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Baring the Scars of Shame

In 'Hanako,' playwright Chungmi Kim gives voice to the plight of Korean 'comfort women' who still cannot talk about their World War II ordeal.

April 04, 1999|DIANE HAITHMAN | Diane Haithman is a Times staff writer

Usually, when it comes to conducting interviews, a tape recorder is merely a tool of the trade. In the case of South Korea-born playwright Chungmi Kim, however, the inexpensive little machine placed on the table at Du Par's, tucked between the playwright's healthy plate of fresh fish and her interviewer's slab of pie, triggers a surprising flood of emotions.

The tape recorder reminds Kim of an interview she did--or rather, tried to do--with an older woman in Korea when Kim returned to her homeland in 1995 to do research for her new play, "Hanako." The drama will have its world premiere Wednesday at the David Henry Hwang Theatre in downtown's Little Tokyo, presented by East West Players.

Kim wanted to interview the woman about her experiences as one of the "comfort women," a deceptively delicate term used for as many as 200,000 Asian and European women, about 80% of them Korean, who were coerced or abducted to serve as sex slaves for soldiers in the Japanese Imperial Forces from the 1930s until the end of World War II in 1945.

Kim says that "slave" is the only word for women who were systematically transported as military supplies and tortured and raped by as many as 40 men per day. Many were killed; many others killed themselves.

"She was a good person, and she was in great pain. I wanted to get the story out of her, and she wanted to tell it," Kim remembers. "We were sitting in her small room, and I said, 'Do you want to talk?' And she tried, she really did, but after two meetings and many phone calls, she still couldn't do it.

"Finally, I gave her the tape recorder and said: 'Keep it for yourself--talk to yourself, into this tape recorder, and keep it for yourself. Let go of the memories.' "

The woman, a survivor of multiple failed suicide attempts, could not talk, even alone in her room, to a tape recorder. She insisted on returning the machine.

Ultimately, Kim decided that the tape recorder, or what the woman would have said to it, didn't really matter. After several attempts to interview former comfort women, she found that as a writer she was less interested in logging the details of camp life and individual atrocities than in examining the emotional scars of women who had survived 50 years of shame.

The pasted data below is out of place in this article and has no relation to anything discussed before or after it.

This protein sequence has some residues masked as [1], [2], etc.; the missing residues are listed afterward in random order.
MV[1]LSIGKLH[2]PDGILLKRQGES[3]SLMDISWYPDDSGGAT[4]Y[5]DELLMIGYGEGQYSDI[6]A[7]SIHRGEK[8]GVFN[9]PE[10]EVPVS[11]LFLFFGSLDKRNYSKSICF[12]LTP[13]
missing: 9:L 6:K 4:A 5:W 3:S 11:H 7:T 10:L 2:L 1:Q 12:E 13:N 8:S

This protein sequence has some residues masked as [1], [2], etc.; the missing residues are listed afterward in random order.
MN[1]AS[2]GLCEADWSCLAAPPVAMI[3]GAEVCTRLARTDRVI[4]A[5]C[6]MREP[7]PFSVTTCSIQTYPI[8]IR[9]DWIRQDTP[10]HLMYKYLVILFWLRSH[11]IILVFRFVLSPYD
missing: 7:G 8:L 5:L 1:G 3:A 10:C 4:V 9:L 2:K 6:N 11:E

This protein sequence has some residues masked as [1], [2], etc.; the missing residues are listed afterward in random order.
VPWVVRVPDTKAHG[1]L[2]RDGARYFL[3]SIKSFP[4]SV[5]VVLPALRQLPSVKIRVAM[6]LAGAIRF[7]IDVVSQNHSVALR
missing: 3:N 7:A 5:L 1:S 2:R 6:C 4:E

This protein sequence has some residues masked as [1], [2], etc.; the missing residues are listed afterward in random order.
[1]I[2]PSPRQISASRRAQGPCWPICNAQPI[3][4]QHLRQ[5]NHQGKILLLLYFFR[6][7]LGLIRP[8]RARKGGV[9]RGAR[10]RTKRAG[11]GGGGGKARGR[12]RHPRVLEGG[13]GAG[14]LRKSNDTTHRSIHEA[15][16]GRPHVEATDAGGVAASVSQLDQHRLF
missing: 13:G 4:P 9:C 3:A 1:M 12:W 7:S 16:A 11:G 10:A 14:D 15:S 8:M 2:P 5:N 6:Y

"They suffered during the war, they were tortured, beaten up, starved--and they survived," Kim says. "And yet, when they came back to Korea, to their own country, they were ignored, neglected. They had to hide their identity. . . . That suffering is, I think, more tragic than the deaths.

"In this society, we have sexual freedom--somewhat. If a woman is raped, she doesn't have to live with the shame, [victims] sue people, they speak up. But at that time, Korea was a Confucian society, and chastity was more precious than life itself."

The story of the comfort women was not generally known until 1991, when one survivor came forward and told her story to a Korean newspaper, confirming a truth that the Japanese government had long denied. Other women followed her lead, and, in 1991, six women brought a class-action suit against the Japanese government, demanding redress and monetary reparation.

In 1995, Japanese Prime Minister Tomiichi Murayama issued an apology to the former comfort women, and the Japanese government initiated a special fund, to be made up of individual and corporate donations, to collect enough money to pay each woman who had served as a sex slave slightly less than $23,000--a sum close to the amount paid by the United States to citizens of Japanese descent who had been placed in internment camps during World War II.

Through the fund, Japan paid about $760,000 to former sex slaves, but many refused to take the money, believing that the private funding arrangement allowed Japan to sidestep its official responsibility. Then, in April 1998, a Japanese court ruled that the government must pay compensation of $2,272 to three South Korean sex slaves. One of the plaintiffs, 79-year-old Lee Sun Dok, called the amount an "insult," and attorneys for the three women plan an appeal.

In Los Angeles, community interest in the comfort women led to the 1994 opening of a memorial library in Koreatown, under the aegis of the Los Angeles-based Coalition Against Military Sexual Slavery by Japan, a group dedicated to continuing the campaign for justice and reparations.

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